Law Professors File Amicus Brief on Religious Liberty Rights in Appeal from Criminal Conviction of AZ Immigrants' Rights Activists
Law Professors File Amicus Brief on Religious Liberty Rights in Appeal from Criminal Conviction of AZ Immigrants Rights Activists
April 22, 2019
Today, nationally recognized law professors with expertise in religious liberty law filed an amicus brief in the appeal of the convictions of four sanctuary activists who were found guilty in January of the crime of leaving water and food in the desert for migrants. The activists were volunteers with the group No More Deaths/No Más Muertes, and have petitioned a federal court in Arizona to reverse their conviction after a three-day trial.
In the brief, the law professors voiced concern that the judge had not provided any analysis of the defendants’ religious liberty defenses raised at trial under the Religious Freedom Restoration Act. In his written opinion, the trial judge dismissed testimony that their faith compelled them to take actions designed to prevent human death and suffering, calling their plea a “modified Antigone defense.”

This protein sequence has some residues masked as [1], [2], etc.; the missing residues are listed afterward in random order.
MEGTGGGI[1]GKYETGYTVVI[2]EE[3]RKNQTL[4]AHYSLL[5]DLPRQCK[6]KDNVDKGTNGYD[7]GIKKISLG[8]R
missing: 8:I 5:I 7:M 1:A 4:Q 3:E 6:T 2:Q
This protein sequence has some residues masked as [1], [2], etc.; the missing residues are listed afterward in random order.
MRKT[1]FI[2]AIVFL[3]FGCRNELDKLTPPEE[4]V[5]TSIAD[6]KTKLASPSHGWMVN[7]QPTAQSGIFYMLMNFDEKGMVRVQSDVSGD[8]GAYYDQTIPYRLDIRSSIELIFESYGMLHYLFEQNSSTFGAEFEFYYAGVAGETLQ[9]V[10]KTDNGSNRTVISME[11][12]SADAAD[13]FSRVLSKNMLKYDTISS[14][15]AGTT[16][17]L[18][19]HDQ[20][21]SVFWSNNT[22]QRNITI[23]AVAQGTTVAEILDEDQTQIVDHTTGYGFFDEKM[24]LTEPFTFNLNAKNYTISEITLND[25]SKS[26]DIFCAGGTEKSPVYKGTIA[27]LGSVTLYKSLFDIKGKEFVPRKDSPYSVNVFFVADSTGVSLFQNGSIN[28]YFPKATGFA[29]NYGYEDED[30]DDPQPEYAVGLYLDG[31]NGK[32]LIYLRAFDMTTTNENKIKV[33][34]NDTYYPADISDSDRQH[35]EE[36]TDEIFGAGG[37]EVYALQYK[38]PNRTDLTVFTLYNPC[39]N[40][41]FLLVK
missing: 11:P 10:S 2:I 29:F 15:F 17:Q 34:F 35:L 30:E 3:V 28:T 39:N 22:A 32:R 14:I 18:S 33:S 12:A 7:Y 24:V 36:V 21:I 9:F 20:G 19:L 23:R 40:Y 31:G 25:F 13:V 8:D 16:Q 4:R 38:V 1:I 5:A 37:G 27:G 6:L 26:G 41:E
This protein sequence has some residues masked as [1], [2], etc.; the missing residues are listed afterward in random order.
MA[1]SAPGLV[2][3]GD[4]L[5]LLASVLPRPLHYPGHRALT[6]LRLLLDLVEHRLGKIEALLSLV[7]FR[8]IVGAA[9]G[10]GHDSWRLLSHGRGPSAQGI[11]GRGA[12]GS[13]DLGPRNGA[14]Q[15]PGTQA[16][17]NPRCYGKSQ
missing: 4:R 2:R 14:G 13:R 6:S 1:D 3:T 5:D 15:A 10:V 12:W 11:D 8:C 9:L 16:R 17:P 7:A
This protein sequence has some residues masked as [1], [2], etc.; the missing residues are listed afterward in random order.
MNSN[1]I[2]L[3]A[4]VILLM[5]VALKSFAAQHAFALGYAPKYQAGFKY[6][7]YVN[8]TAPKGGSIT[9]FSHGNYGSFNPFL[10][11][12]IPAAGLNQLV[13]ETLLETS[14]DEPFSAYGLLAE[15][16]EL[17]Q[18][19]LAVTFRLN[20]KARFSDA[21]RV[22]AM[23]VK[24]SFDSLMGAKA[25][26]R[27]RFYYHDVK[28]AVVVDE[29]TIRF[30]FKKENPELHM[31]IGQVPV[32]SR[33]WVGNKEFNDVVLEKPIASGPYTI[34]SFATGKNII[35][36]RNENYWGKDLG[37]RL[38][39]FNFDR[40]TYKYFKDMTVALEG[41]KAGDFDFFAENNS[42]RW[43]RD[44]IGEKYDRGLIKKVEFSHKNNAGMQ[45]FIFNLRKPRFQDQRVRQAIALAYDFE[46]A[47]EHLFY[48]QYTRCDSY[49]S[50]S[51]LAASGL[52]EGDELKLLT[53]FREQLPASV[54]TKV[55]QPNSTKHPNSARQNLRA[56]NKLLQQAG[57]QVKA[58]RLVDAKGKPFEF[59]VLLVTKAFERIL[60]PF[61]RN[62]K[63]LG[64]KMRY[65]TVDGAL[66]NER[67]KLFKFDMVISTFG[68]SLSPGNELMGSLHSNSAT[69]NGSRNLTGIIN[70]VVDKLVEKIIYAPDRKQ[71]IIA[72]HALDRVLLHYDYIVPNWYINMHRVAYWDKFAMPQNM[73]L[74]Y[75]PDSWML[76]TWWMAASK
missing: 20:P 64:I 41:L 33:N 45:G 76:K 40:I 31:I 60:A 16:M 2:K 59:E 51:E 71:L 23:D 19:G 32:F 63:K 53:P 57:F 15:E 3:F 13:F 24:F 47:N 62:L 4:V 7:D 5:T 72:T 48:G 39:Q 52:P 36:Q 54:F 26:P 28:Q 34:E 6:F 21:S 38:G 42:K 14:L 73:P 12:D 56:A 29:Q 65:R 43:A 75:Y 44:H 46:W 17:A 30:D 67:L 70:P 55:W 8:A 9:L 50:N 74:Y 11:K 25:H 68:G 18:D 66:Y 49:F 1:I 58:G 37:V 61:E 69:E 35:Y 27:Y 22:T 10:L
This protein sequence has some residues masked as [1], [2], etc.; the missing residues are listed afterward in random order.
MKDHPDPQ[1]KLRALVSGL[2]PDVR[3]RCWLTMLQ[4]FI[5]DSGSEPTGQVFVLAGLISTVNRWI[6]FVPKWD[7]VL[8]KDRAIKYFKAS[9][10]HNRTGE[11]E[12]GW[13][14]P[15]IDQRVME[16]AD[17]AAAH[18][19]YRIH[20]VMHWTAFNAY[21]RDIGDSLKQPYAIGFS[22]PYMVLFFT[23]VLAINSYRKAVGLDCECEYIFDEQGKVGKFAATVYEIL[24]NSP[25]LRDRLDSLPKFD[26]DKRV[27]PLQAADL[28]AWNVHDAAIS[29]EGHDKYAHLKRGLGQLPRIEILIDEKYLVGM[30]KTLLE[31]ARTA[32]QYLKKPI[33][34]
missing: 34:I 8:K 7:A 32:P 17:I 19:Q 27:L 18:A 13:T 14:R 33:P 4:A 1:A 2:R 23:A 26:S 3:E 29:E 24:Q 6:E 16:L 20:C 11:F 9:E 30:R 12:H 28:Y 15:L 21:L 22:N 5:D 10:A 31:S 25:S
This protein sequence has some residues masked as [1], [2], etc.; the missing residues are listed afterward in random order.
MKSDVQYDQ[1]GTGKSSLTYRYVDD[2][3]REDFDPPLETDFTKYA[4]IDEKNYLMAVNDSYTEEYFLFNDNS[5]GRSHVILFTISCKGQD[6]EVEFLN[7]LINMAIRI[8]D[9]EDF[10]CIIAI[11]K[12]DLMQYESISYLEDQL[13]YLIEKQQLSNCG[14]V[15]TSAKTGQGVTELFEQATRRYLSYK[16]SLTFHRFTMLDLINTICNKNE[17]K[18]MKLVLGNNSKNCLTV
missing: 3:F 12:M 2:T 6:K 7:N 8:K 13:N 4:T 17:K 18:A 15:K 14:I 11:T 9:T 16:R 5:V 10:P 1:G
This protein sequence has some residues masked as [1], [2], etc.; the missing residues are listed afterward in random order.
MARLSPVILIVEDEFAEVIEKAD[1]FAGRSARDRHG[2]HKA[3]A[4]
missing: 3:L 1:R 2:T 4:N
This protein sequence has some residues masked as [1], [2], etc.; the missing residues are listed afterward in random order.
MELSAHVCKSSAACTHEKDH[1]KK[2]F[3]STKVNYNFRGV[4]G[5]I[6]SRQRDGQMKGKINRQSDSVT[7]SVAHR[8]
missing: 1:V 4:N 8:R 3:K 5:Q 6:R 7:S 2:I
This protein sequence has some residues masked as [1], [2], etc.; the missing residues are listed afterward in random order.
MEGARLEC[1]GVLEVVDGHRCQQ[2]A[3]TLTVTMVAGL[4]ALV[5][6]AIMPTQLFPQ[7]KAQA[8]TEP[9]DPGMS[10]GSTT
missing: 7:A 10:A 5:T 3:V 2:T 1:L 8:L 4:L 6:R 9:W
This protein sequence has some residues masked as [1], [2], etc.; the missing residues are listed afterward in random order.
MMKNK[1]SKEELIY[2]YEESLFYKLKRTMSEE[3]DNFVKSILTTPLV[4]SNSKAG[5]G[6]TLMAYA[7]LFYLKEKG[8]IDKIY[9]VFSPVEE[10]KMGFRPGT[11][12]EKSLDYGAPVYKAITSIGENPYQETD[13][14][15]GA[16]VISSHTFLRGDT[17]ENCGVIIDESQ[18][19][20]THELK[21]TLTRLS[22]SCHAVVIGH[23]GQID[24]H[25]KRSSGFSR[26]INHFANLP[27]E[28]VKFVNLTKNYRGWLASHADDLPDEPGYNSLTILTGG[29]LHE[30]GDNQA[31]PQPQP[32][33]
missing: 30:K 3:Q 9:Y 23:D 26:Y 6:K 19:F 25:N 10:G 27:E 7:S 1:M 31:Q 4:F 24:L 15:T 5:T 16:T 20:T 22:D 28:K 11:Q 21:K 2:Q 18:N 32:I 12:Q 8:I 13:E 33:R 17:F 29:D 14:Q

Columbia Law Professor Katherine Franke, faculty director of Columbia’s Law, Rights, and Religion Project, and author of the law professors’ brief wrote: “While the reference to Greek tragedy is interesting, particularly to us as academics, it substitutes for actual legal analysis of the federal statutory defense raised by the defendants. Antigone sets up a tension between the King’s law – a formal edict that prohibited the burial of Antigone’s brother Polynices – and the unwritten law of the Gods that mandated a proper burial so as to fulfill a duty to honor and mourn the dead. Mid-way through Sophocles’ play Antigone challenges the King: ‘I did [not] think your orders were so strong that you, a mortal man, could overrule the gods’ unwritten and unfailing laws.’”
The brief continues, “Yet the defense raised in this case, unlike in Sophocles’ play Antigone, does not stage a tragic conflict between written positive law and unwritten, abstract morality. The law appealed to by the defendants is not outside of or above the laws of the state. Instead, the defendants ask the court to interpret a written, legislatively created right to religious liberty. The magistrate judge’s failure to offer a careful analysis of their RFRA defense reflects a mistake of law, passing under cover of a clever parry to Greek tragedy, that should be corrected on appeal.”
 USA v. Hoffman, et al. U.S. District Court for the District of Arizona, 4:19-cr-00693-RM